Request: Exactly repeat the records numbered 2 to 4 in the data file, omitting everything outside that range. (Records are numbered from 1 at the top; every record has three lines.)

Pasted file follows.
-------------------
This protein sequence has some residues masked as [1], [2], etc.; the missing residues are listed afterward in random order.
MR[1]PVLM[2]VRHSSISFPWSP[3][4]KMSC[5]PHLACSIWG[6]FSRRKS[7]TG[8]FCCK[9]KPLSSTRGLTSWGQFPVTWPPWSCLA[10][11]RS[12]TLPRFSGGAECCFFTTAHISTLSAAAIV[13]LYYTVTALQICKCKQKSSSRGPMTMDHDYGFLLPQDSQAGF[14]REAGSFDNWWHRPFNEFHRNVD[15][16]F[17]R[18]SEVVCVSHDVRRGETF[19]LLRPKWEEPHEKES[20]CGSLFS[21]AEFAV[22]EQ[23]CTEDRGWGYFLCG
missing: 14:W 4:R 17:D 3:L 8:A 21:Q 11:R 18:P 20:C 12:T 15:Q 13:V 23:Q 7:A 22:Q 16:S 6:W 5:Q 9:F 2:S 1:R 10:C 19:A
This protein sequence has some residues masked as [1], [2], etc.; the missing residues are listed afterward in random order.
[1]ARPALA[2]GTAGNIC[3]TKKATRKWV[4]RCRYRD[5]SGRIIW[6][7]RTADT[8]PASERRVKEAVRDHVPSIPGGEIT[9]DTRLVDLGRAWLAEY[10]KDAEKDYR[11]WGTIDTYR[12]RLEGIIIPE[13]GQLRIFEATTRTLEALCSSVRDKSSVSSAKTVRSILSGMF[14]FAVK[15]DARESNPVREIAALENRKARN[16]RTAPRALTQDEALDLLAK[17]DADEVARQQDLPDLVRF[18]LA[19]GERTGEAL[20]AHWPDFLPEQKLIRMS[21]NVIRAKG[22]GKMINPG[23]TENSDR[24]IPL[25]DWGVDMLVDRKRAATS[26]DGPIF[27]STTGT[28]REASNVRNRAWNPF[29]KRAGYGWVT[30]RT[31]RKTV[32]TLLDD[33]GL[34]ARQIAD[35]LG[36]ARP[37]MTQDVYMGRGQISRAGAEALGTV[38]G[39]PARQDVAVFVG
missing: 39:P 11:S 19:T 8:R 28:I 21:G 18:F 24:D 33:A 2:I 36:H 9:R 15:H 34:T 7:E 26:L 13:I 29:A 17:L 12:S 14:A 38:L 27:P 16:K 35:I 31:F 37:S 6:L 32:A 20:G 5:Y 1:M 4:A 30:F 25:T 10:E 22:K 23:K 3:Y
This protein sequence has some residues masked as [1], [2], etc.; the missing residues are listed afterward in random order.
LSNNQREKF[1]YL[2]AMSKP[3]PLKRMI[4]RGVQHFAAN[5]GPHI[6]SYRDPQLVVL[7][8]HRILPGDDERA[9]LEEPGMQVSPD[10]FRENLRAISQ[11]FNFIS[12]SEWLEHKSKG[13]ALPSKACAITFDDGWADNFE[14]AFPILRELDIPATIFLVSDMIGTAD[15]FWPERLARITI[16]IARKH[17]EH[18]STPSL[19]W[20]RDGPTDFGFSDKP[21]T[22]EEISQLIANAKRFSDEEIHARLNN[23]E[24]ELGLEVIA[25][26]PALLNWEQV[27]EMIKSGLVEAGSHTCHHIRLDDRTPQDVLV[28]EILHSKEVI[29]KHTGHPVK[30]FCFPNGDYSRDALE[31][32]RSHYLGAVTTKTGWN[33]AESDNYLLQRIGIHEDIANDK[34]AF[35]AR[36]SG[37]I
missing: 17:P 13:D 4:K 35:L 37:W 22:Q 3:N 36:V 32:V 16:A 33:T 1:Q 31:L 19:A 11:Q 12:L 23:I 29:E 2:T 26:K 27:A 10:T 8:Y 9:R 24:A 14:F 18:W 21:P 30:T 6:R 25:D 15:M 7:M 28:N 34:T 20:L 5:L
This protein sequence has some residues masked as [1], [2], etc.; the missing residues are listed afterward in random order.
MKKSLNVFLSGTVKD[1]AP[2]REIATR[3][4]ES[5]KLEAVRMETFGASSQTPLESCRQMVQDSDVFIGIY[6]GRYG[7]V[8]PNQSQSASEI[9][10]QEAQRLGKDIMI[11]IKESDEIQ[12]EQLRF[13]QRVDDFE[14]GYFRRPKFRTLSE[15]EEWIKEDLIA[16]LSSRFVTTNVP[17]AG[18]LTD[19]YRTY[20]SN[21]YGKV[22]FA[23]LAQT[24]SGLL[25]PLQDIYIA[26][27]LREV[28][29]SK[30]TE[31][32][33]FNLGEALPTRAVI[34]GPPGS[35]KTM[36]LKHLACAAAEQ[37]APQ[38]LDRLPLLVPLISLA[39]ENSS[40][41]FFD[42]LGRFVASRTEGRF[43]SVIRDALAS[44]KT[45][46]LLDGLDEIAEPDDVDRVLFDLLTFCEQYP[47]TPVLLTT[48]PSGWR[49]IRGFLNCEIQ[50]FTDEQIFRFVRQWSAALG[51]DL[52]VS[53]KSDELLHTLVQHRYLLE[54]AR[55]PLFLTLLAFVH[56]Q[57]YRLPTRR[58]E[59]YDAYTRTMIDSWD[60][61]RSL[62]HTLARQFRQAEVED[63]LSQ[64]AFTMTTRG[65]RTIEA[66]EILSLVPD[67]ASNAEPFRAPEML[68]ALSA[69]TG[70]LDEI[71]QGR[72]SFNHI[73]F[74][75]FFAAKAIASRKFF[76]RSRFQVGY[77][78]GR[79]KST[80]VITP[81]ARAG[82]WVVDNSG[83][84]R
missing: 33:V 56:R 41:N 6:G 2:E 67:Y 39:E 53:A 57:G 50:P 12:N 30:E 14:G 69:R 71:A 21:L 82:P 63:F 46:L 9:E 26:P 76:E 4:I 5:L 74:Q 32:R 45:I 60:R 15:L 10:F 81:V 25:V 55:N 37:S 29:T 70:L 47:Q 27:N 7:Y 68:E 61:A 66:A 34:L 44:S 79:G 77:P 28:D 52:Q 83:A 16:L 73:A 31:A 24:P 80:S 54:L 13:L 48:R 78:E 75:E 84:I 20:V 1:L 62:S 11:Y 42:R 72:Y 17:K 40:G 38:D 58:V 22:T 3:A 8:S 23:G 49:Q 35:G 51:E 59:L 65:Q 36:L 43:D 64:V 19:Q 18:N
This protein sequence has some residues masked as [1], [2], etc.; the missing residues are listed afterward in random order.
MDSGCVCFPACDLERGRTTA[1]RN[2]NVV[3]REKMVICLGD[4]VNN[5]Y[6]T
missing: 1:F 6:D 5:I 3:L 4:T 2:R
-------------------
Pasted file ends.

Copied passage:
This protein sequence has some residues masked as [1], [2], etc.; the missing residues are listed afterward in random order.
[1]ARPALA[2]GTAGNIC[3]TKKATRKWV[4]RCRYRD[5]SGRIIW[6][7]RTADT[8]PASERRVKEAVRDHVPSIPGGEIT[9]DTRLVDLGRAWLAEY[10]KDAEKDYR[11]WGTIDTYR[12]RLEGIIIPE[13]GQLRIFEATTRTLEALCSSVRDKSSVSSAKTVRSILSGMF[14]FAVK[15]DARESNPVREIAALENRKARN[16]RTAPRALTQDEALDLLAK[17]DADEVARQQDLPDLVRF[18]LA[19]GERTGEAL[20]AHWPDFLPEQKLIRMS[21]NVIRAKG[22]GKMINPG[23]TENSDR[24]IPL[25]DWGVDMLVDRKRAATS[26]DGPIF[27]STTGT[28]REASNVRNRAWNPF[29]KRAGYGWVT[30]RT[31]RKTV[32]TLLDD[33]GL[34]ARQIAD[35]LG[36]ARP[37]MTQDVYMGRGQISRAGAEALGTV[38]G[39]PARQDVAVFVG
missing: 39:P 11:S 19:T 8:R 28:I 21:G 18:F 24:D 33:A 2:I 36:H 9:R 15:H 34:T 7:E 26:L 13:I 29:A 17:L 12:S 14:A 38:L 27:P 16:K 35:I 31:F 37:S 6:L 32:A 20:G 5:Y 1:M 4:A 30:F 25:T 10:E 22:K 23:K 3:Y
This protein sequence has some residues masked as [1], [2], etc.; the missing residues are listed afterward in random order.
LSNNQREKF[1]YL[2]AMSKP[3]PLKRMI[4]RGVQHFAAN[5]GPHI[6]SYRDPQLVVL[7][8]HRILPGDDERA[9]LEEPGMQVSPD[10]FRENLRAISQ[11]FNFIS[12]SEWLEHKSKG[13]ALPSKACAITFDDGWADNFE[14]AFPILRELDIPATIFLVSDMIGTAD[15]FWPERLARITI[16]IARKH[17]EH[18]STPSL[19]W[20]RDGPTDFGFSDKP[21]T[22]EEISQLIANAKRFSDEEIHARLNN[23]E[24]ELGLEVIA[25][26]PALLNWEQV[27]EMIKSGLVEAGSHTCHHIRLDDRTPQDVLV[28]EILHSKEVI[29]KHTGHPVK[30]FCFPNGDYSRDALE[31][32]RSHYLGAVTTKTGWN[33]AESDNYLLQRIGIHEDIANDK[34]AF[35]AR[36]SG[37]I
missing: 17:P 13:D 4:K 35:L 37:W 22:Q 3:N 36:V 32:V 16:A 33:T 1:Q 31:L 19:A 11:Q 12:L 23:I 29:E 2:T 26:K 27:A 10:T 8:Y 9:R 24:A 14:F 18:W 21:P 30:T 6:R 25:D 15:M 7:M 28:N 34:T 20:L 5:L
This protein sequence has some residues masked as [1], [2], etc.; the missing residues are listed afterward in random order.
MKKSLNVFLSGTVKD[1]AP[2]REIATR[3][4]ES[5]KLEAVRMETFGASSQTPLESCRQMVQDSDVFIGIY[6]GRYG[7]V[8]PNQSQSASEI[9][10]QEAQRLGKDIMI[11]IKESDEIQ[12]EQLRF[13]QRVDDFE[14]GYFRRPKFRTLSE[15]EEWIKEDLIA[16]LSSRFVTTNVP[17]AG[18]LTD[19]YRTY[20]SN[21]YGKV[22]FA[23]LAQT[24]SGLL[25]PLQDIYIA[26][27]LREV[28][29]SK[30]TE[31][32][33]FNLGEALPTRAVI[34]GPPGS[35]KTM[36]LKHLACAAAEQ[37]APQ[38]LDRLPLLVPLISLA[39]ENSS[40][41]FFD[42]LGRFVASRTEGRF[43]SVIRDALAS[44]KT[45][46]LLDGLDEIAEPDDVDRVLFDLLTFCEQYP[47]TPVLLTT[48]PSGWR[49]IRGFLNCEIQ[50]FTDEQIFRFVRQWSAALG[51]DL[52]VS[53]KSDELLHTLVQHRYLLE[54]AR[55]PLFLTLLAFVH[56]Q[57]YRLPTRR[58]E[59]YDAYTRTMIDSWD[60][61]RSL[62]HTLARQFRQAEVED[63]LSQ[64]AFTMTTRG[65]RTIEA[66]EILSLVPD[67]ASNAEPFRAPEML[68]ALSA[69]TG[70]LDEI[71]QGR[72]SFNHI[73]F[74][75]FFAAKAIASRKFF[76]RSRFQVGY[77][78]GR[79]KST[80]VITP[81]ARAG[82]WVVDNSG[83][84]R
missing: 33:V 56:R 41:N 6:G 2:E 67:Y 39:E 53:A 57:G 50:P 12:N 30:E 14:G 69:R 71:A 21:L 82:P 63:F 46:L 9:E 26:P 76:E 4:I 5:L 74:Q 32:R 45:I 60:R 15:L 10:F 81:V 25:V 55:N 37:S 29:T 70:L 47:Q 27:N 7:Y 68:E 61:A 66:A 34:L 44:S 79:G 77:P 28:D 52:Q 83:A 16:L 73:A 31:A 24:P 80:S 54:L 13:L 48:R 78:E 75:E 84:I 20:V 1:L 62:S 11:Y 42:R 72:Y 17:K 40:G 38:D 58:V 22:T 3:A 8:S 23:G 49:Q 35:G 51:E 59:L 65:Q 36:L 43:D 64:V 19:Q 18:N